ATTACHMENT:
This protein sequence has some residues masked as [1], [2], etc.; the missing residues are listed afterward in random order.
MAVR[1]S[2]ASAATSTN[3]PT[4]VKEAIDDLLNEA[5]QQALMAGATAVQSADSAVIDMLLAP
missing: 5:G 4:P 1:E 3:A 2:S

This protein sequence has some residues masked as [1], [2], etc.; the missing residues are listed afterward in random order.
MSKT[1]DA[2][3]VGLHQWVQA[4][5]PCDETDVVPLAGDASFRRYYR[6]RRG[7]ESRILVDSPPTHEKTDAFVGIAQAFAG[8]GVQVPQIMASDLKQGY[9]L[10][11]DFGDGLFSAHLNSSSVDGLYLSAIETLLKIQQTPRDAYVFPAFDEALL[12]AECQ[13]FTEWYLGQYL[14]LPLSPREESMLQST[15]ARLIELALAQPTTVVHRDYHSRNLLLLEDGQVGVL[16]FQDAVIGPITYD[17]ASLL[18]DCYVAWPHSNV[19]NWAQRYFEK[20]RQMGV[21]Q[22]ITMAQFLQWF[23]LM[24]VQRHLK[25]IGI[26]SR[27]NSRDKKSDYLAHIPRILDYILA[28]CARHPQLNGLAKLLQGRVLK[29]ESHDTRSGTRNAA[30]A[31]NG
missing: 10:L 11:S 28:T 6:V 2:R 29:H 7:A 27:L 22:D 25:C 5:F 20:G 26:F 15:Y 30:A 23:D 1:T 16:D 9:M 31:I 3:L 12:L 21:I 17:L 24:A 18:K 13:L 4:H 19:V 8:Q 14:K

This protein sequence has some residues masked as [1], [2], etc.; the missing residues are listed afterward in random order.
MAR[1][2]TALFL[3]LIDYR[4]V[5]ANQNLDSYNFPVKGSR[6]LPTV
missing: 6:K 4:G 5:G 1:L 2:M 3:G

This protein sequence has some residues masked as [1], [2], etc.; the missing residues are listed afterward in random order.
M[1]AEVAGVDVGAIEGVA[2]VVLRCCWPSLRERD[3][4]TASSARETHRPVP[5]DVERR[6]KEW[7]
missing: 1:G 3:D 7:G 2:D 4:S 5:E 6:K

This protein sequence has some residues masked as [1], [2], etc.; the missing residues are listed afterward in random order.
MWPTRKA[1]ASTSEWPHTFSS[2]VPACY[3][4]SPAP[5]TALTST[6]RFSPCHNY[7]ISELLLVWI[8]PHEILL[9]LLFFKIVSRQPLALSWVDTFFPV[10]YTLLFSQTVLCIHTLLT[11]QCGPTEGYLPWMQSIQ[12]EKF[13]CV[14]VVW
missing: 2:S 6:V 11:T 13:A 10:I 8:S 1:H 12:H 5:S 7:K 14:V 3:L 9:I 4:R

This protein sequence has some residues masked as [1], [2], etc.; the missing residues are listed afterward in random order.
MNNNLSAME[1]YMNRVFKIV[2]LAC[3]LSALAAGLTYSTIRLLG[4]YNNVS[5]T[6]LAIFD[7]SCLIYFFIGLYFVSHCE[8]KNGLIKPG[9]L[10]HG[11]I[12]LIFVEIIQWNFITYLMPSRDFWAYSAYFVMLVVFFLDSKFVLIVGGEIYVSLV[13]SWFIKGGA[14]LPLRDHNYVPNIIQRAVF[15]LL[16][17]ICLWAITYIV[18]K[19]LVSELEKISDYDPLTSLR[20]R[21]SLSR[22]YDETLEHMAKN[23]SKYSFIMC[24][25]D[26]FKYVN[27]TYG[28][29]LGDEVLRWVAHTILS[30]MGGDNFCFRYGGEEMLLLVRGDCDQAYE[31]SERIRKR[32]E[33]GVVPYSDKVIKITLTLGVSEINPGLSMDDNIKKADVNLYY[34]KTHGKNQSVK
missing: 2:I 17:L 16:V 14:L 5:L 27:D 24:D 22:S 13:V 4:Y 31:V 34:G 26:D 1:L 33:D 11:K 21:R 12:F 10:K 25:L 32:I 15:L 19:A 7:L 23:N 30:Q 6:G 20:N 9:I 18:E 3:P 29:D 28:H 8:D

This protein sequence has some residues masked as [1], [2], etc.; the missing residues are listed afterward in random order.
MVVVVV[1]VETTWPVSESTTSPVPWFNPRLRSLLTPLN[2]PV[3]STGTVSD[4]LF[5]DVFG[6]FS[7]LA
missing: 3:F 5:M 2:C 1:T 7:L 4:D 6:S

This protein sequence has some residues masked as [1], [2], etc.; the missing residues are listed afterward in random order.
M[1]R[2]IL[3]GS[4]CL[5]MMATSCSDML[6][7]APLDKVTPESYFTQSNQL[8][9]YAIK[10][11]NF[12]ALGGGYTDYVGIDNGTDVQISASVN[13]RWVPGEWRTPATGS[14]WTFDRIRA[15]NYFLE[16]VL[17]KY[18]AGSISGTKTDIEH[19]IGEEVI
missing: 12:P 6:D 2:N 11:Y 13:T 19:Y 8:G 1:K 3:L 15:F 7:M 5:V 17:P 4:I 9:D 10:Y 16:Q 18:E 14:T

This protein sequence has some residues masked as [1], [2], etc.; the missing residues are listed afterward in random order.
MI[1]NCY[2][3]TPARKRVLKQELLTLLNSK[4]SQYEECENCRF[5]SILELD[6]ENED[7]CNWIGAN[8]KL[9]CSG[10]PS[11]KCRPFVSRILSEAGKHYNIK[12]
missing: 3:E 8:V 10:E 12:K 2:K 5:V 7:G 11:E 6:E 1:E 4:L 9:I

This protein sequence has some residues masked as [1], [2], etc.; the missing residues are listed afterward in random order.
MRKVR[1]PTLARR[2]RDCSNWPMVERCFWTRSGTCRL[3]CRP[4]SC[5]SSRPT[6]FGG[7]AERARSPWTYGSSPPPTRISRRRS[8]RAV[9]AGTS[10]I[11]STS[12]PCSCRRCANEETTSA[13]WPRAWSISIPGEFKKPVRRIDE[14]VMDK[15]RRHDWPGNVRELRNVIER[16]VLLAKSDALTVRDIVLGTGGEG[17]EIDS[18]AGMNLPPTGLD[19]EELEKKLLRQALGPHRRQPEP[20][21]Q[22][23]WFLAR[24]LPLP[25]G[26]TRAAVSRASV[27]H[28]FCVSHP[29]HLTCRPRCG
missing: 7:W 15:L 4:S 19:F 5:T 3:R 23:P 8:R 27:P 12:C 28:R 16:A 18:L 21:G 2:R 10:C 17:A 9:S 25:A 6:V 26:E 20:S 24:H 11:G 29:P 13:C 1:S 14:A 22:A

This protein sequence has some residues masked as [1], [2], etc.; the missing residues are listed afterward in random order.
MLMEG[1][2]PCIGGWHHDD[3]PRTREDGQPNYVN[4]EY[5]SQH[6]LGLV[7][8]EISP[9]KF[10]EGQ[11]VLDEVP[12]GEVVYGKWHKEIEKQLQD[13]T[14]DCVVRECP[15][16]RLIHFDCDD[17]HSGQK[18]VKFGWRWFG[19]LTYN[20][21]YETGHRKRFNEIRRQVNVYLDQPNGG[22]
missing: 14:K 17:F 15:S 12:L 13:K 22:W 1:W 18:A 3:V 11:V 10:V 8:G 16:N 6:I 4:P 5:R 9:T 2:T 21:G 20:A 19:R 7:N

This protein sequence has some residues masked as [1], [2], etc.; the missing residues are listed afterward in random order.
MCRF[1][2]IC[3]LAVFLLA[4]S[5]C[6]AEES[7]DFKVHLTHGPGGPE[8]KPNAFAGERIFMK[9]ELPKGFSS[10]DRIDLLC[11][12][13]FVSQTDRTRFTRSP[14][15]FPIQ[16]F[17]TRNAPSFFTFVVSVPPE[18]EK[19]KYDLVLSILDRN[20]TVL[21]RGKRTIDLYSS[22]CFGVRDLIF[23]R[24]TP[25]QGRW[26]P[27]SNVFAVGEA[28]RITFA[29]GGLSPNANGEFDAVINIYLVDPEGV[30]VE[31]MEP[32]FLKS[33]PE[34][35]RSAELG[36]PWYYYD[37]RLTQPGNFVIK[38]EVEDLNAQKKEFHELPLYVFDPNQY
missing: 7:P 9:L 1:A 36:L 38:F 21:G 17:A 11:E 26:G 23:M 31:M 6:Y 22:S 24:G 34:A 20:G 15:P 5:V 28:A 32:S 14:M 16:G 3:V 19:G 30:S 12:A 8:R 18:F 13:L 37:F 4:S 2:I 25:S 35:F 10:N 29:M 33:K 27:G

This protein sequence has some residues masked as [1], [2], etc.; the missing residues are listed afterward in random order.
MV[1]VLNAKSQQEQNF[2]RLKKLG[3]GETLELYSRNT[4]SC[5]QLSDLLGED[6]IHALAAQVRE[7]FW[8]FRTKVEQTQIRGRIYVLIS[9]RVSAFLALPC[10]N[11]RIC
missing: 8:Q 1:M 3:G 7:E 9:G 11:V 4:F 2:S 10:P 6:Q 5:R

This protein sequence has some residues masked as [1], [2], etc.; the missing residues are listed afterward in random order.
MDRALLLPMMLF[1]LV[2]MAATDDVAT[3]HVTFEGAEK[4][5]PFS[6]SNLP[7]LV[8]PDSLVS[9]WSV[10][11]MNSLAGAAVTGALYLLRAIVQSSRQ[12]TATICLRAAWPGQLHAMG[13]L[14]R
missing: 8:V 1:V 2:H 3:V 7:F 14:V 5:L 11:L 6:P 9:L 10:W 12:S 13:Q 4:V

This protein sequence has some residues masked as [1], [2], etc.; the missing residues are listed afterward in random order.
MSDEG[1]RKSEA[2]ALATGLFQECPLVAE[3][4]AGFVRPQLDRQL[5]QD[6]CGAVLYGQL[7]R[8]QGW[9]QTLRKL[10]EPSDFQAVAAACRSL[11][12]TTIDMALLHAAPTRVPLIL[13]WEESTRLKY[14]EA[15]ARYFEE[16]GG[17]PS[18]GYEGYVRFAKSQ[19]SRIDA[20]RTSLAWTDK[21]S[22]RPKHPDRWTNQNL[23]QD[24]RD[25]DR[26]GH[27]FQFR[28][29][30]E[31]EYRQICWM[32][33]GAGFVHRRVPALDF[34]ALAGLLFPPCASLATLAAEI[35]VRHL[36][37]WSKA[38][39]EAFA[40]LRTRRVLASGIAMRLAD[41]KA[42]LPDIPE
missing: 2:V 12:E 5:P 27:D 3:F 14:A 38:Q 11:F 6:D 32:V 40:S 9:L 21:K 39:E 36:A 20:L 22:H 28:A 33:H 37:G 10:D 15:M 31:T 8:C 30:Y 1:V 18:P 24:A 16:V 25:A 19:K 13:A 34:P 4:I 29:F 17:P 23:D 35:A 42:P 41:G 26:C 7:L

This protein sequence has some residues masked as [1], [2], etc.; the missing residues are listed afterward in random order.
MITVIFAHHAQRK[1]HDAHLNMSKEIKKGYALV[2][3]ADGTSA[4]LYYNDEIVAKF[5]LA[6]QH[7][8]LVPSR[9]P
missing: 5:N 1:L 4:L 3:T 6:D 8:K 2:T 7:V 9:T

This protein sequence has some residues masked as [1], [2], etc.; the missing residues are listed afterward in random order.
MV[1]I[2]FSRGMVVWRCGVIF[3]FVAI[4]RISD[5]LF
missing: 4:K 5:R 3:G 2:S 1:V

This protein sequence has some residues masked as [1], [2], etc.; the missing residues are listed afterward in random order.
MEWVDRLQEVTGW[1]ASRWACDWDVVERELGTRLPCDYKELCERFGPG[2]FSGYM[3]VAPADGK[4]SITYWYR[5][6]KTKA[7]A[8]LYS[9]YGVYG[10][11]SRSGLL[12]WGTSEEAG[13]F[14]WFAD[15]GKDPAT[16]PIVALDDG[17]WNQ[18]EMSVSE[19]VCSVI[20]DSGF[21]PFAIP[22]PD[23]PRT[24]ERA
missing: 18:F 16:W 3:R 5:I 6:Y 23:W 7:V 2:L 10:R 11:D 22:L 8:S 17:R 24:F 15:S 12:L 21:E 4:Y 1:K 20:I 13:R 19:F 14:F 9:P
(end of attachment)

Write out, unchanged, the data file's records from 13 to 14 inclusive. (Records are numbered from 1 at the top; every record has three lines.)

This protein sequence has some residues masked as [1], [2], etc.; the missing residues are listed afterward in random order.
MV[1]VLNAKSQQEQNF[2]RLKKLG[3]GETLELYSRNT[4]SC[5]QLSDLLGED[6]IHALAAQVRE[7]FW[8]FRTKVEQTQIRGRIYVLIS[9]RVSAFLALPC[10]N[11]RIC
missing: 8:Q 1:M 3:G 7:E 9:G 11:V 4:F 2:S 10:P 6:Q 5:R

This protein sequence has some residues masked as [1], [2], etc.; the missing residues are listed afterward in random order.
MDRALLLPMMLF[1]LV[2]MAATDDVAT[3]HVTFEGAEK[4][5]PFS[6]SNLP[7]LV[8]PDSLVS[9]WSV[10][11]MNSLAGAAVTGALYLLRAIVQSSRQ[12]TATICLRAAWPGQLHAMG[13]L[14]R
missing: 8:V 1:V 2:H 3:V 7:F 14:V 5:L 11:L 6:P 9:L 10:W 12:S 13:Q 4:V